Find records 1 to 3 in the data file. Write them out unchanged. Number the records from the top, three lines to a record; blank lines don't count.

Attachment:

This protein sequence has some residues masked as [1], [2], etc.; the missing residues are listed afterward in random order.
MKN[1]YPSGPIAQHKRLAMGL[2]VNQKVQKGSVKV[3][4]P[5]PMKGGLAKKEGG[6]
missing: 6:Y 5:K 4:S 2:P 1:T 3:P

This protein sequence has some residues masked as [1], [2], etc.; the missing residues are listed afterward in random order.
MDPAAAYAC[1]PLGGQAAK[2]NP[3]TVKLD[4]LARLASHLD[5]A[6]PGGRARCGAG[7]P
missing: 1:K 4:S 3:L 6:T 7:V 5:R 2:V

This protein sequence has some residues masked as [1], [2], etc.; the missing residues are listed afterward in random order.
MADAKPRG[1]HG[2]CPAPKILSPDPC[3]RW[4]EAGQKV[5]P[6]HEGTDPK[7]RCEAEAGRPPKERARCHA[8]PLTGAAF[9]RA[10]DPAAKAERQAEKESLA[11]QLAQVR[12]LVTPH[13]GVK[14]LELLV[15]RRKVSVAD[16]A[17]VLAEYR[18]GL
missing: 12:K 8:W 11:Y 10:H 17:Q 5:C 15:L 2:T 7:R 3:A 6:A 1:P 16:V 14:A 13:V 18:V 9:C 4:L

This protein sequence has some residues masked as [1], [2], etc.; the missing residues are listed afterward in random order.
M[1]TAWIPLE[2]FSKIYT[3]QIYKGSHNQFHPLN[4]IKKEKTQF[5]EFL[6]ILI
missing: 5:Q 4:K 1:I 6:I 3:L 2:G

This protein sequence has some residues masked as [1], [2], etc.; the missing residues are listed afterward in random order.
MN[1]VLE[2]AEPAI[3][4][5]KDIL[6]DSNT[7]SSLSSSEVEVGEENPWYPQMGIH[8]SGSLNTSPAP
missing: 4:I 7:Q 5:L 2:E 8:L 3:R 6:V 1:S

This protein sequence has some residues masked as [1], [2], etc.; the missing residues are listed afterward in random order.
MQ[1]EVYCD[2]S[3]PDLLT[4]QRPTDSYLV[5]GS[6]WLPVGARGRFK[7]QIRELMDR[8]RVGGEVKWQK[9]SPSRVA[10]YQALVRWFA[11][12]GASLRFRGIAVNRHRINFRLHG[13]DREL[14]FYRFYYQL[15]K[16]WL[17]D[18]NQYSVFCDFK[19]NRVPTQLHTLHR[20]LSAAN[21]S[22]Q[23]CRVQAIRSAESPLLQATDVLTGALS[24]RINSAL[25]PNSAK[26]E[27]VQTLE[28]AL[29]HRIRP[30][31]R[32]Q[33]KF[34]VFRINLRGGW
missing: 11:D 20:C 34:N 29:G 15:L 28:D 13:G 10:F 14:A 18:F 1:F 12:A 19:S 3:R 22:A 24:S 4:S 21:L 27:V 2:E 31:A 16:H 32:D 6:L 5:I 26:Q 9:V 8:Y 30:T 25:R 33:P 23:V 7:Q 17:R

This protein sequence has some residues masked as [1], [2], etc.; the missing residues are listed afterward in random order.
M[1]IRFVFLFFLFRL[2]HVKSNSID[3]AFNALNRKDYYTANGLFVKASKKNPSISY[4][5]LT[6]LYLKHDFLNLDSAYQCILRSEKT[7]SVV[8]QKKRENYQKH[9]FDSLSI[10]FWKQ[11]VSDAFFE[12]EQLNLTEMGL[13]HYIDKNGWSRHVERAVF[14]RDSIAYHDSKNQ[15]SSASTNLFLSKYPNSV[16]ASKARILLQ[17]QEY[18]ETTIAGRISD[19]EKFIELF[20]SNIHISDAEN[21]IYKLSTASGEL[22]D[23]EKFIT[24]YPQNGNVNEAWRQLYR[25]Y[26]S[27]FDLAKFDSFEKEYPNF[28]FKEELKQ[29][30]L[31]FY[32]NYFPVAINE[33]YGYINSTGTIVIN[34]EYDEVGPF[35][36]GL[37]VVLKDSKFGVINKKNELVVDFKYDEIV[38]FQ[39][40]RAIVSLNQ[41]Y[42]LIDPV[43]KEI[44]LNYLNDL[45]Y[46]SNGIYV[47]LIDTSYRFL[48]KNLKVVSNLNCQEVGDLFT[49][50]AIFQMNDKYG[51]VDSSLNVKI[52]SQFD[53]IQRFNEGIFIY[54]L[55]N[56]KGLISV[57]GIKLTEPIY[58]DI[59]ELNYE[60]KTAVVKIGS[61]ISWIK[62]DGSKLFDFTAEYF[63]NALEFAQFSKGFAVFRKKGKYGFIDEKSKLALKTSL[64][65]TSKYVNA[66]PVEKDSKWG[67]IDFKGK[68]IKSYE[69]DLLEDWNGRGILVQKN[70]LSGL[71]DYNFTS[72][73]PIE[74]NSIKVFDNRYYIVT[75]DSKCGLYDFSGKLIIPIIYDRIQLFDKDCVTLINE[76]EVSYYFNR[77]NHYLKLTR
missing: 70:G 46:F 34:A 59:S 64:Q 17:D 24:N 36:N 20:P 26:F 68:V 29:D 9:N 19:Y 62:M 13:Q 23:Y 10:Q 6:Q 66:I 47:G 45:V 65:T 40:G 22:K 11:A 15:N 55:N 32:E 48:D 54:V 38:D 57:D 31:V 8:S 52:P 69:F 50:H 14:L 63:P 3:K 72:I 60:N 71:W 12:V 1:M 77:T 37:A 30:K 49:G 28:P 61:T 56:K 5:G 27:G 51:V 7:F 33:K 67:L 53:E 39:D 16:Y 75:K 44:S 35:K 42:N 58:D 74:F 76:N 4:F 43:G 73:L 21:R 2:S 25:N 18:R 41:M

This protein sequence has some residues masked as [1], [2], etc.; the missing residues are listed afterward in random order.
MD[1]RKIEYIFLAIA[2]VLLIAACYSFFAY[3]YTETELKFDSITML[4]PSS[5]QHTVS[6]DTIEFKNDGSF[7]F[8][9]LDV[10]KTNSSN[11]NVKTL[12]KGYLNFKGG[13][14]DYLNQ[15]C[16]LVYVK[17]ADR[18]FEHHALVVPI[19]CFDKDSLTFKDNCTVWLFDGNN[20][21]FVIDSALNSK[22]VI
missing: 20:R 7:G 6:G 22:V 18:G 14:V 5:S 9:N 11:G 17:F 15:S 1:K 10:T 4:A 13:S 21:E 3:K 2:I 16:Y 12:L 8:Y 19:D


This protein sequence has some residues masked as [1], [2], etc.; the missing residues are listed afterward in random order.
MKN[1]YPSGPIAQHKRLAMGL[2]VNQKVQKGSVKV[3][4]P[5]PMKGGLAKKEGG[6]
missing: 6:Y 5:K 4:S 2:P 1:T 3:P

This protein sequence has some residues masked as [1], [2], etc.; the missing residues are listed afterward in random order.
MDPAAAYAC[1]PLGGQAAK[2]NP[3]TVKLD[4]LARLASHLD[5]A[6]PGGRARCGAG[7]P
missing: 1:K 4:S 3:L 6:T 7:V 5:R 2:V

This protein sequence has some residues masked as [1], [2], etc.; the missing residues are listed afterward in random order.
MADAKPRG[1]HG[2]CPAPKILSPDPC[3]RW[4]EAGQKV[5]P[6]HEGTDPK[7]RCEAEAGRPPKERARCHA[8]PLTGAAF[9]RA[10]DPAAKAERQAEKESLA[11]QLAQVR[12]LVTPH[13]GVK[14]LELLV[15]RRKVSVAD[16]A[17]VLAEYR[18]GL
missing: 12:K 8:W 11:Y 10:H 17:Q 5:C 15:L 2:T 7:R 3:A 6:A 1:P 16:V 14:A 13:V 18:V 9:C 4:L